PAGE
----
Jet-Plume Depositional Bodies—The Primary Building Blocks of Wax Lake Delta
Robert Wellner1, Rick Beaubouef2, John Van Wagoner3, Harry Roberts4, and Tao Sun5
1ExxonMobil Upstream Research Company, P.O. Box 2189, Houston, Texas 77252-2189
2ExxonMobil Exploration Company, 223 Benmar, Houston, Texas 77060
3ExxonMobil Upstream Research Company, P.O. Box 2189, Houston, Texas 77252-2189
4Louisiana State University, Coastal Studies Institute, Baton Rouge, Louisiana 70803-7527
5ExxonMobil Upstream Research Company, P.O. Box 2189, Houston, Texas 77252-2189
Analysis of Wax Lake Delta, a modern bay head delta located in the western portion of the Mississippi River Delta Complex, indicates that this delta is comprised of morphologically similar depositional bodies. Each of the identified bodies has predictable and statistically similar rock property trends. This relationship is thought to occur because the bodies have the same causal mechanism: fully turbulent and expanding flow (wall jets) from a distributary channel.
Interpretation of high-resolution aerial photographs indicates Wax Lake Delta formed by progradation and compensational stacking of jet-plume deposits (bodies). The growth of an individual body occurs over months to years. In general, each of these bodies has a teardrop shaped, plan view morphology with an aspect ratio of 0.4-0.5. Core and log interpretation indicates that the head of the body is characterized by thick sand deposits (up to 3 m) that are typically trough cross-bedded and/or massive, and fill a scour pool. Vertical grain-size trends at any one location are typically uniform. The transition from the relatively confined scoured region to a conformable surface occurs over ~100 m and also marks the transition from bedload to suspended load deposition. The suspended load deposits form a radial apron seaward of the scour pool. This suspended load region fines and thins away from the terminal end of the scour and is characterized by bed-sets that exhibit partial or complete Bouma sequences.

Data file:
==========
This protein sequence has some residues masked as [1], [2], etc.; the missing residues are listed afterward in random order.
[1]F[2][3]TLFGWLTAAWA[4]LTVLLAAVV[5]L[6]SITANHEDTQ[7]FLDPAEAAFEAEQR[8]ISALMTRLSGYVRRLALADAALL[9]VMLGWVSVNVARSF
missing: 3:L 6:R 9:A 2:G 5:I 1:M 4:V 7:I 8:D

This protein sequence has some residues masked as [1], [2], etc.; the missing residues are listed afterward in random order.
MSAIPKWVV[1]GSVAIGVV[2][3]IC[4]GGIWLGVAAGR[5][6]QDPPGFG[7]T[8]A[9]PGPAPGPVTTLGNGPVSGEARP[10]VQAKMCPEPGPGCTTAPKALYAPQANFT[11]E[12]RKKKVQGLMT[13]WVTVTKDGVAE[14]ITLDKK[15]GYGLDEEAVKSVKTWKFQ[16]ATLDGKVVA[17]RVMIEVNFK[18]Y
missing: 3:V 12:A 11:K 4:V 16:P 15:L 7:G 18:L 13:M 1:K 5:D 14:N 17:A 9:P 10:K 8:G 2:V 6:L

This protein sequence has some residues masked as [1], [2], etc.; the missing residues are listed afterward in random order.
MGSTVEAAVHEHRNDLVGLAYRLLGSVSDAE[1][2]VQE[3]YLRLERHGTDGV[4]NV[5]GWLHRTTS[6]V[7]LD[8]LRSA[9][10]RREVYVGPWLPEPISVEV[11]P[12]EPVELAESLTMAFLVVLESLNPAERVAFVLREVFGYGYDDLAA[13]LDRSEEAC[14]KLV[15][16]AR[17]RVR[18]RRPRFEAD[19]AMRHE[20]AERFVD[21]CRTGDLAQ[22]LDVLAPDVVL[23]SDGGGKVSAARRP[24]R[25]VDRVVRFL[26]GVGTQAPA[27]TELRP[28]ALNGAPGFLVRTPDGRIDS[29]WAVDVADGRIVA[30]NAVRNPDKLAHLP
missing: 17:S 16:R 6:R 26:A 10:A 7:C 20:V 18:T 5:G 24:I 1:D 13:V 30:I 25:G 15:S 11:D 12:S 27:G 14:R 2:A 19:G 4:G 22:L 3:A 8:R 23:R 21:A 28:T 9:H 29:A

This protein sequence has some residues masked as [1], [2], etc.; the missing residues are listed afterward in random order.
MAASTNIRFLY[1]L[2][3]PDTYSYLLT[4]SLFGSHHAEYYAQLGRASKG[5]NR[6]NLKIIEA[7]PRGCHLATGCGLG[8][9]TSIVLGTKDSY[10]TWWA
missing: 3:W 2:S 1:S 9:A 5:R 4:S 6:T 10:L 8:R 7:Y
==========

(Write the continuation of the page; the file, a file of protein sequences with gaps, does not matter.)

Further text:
Abandonment of a body begins when the deposits reach an elevation near mean low sea level. As this occurs, flow from the mouth of the distributary channel is forced into the topographic lows on either side of the stranded body. New bodies then develop adjacent to, and slightly seaward of, their stranded counterparts. In general, the readily available accommodation between bodies, not channel incision, is the dominant control on the development of new depocenters.
The development of Wax Lake Delta can be consistently interpreted using a turbulent jet flow model, which departs from the classic model of distributary channel, stream-mouth bar, delta front, and prodelta deposition. A new model, based on the compensational stacking of jet-plume depositional elements or bodies, is proposed herein. More globally, this model is currently being tested and modified using physic-based forward numeric models and field observations. Initial observations indicate that this model can help facilitate the development of comprehensive stratal architectures in the subsurface and outcrop.
AAPG Search and Discovery Article #90080©2005 GCAGS 55th Annual Convention, New Orleans, Louisiana